The International Standards on Child Safeguarding emphasise the key aspects of managing child safeguarding within an organisation. They describe the features, systems and processes that need to be in place to ensure that child safeguarding is fully and effectively embedded in organisations. This is particularly important for organisations that work in humanitarian crises and conflict and post-conflict situations where many children are likely to be in situations of extreme physical and emotional vulnerability. The extreme imbalance of power between humanitarian aid workers and peacekeeping personnel, on the one hand, and the people who they have been sent to protect, on the other, makes it essential that robust systems are in place.
An overall approach to safeguarding children is rooted in understanding the risks to children from the organisation, (its staff, programme and operations). This is a robust and comprehensive process that begins with developing or strengthening a child safeguarding policy that describes how the organisation is committed to promoting the rights, dignity and well-being of children, and preventing all forms of exploitation and abuse.
It then requires organisational development in the form of allocating staff time, ensuring staff are trained and coordinated, and that there is good communication on safeguarding children.
There also needs to be sound processes for planning, implementation, monitoring and review, to ensure clear and transparent lines of accountability right up to board level.
Any concerns the organisation has about children’s safety should be reported to the appropriate authorities, so that perpetrators can be brought to justice and children given follow up care and support. The fundamental principle for any intervention is that all actions should be taken in the best interests of the children concerned.
There are four standards:
Policy – The organisation sets clear policy that describes how it is committed to promoting the well-being of children, preventing abuse and creating a positive environment for children wherein their rights are upheld and they are treated with dignity and respect.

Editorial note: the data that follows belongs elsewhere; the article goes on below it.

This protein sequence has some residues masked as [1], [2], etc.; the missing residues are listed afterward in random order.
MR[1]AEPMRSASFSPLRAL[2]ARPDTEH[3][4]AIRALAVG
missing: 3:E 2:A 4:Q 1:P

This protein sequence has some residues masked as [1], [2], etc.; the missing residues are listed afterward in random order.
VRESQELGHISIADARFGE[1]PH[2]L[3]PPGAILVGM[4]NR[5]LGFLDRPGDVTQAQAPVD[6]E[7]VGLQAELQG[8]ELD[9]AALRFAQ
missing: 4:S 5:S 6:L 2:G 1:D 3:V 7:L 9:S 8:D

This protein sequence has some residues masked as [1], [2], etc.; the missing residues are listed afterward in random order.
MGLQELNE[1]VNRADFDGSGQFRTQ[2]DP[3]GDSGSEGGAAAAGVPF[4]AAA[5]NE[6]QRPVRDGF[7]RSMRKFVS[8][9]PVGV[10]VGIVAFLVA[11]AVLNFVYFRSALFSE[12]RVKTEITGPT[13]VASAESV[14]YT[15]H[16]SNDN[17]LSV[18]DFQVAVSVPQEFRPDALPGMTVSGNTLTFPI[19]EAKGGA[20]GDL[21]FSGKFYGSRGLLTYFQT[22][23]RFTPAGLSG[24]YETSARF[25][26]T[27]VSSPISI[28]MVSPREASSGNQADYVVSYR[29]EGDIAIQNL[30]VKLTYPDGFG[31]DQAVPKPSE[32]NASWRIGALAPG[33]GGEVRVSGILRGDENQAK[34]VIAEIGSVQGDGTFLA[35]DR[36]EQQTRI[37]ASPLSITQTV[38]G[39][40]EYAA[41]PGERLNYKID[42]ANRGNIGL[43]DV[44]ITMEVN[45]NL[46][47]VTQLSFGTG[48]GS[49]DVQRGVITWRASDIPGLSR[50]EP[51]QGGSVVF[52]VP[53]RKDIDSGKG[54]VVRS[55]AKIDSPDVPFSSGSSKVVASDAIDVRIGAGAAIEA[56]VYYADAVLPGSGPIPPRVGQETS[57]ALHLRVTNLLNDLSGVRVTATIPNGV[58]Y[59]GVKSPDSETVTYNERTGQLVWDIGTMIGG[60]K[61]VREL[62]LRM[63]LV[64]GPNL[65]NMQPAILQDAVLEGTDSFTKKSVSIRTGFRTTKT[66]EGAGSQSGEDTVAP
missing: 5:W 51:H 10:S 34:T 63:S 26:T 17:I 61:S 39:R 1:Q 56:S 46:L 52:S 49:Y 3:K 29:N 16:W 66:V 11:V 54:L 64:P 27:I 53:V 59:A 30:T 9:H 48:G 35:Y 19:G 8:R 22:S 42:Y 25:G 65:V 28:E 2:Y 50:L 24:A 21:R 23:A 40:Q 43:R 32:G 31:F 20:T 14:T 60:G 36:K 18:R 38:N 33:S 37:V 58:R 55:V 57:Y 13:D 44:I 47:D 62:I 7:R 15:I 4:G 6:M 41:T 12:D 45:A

People – The organisation communicates clearly its commitments to keeping children safe and the responsibilities and expectations it places on staff, associates and partners – through relevant policies, procedures and guidance, and that staff and associates are supported in understanding and acting in line with these.
Procedures – The organisation implements a systematic process of planning and implementation of child safeguarding measures. Most importantly these measures should be accessible to and appropriate for all children.
Accountability – The organisation has in place measures and mechanisms for monitoring and review of safeguarding measures and to ensure both upward and downward accountability in relation to child safeguarding.
In order to implement the standards, every organisation wherever it works in the world, needs to address the following questions:
- Where, when and how the organisation affects children and what risks this presents
- what policies and procedures are needed to prevent harm and how to respond to concerns appropriately
- Who is the appropriate designated person/s to act as the focal point in an organisation to receive and manage any safeguarding concerns and subsequent inquiry/investigation
- What safeguarding induction and training is needed to ensure staff know what the organisation expects of them and what to do if they have a concern
- Is there a clear code of conduct so that all staff understand their professional boundaries when working with children and what is and is not acceptable behaviour
- How to recruit safely.
When they are fully implemented child safeguarding measures offer a set of practical tools for tackling a culture of impunity around child abuse. Children are safer because they require that every individual within in an organisation receives clear instructions on their obligation to act to prevent and report abuse and the sanctions they will face if they fail to comply. They act as a powerful deterrent to abusers before they even apply for a job and they ensure that those in positions of trust are held to account on their responsibility to protect the children they come into contact with.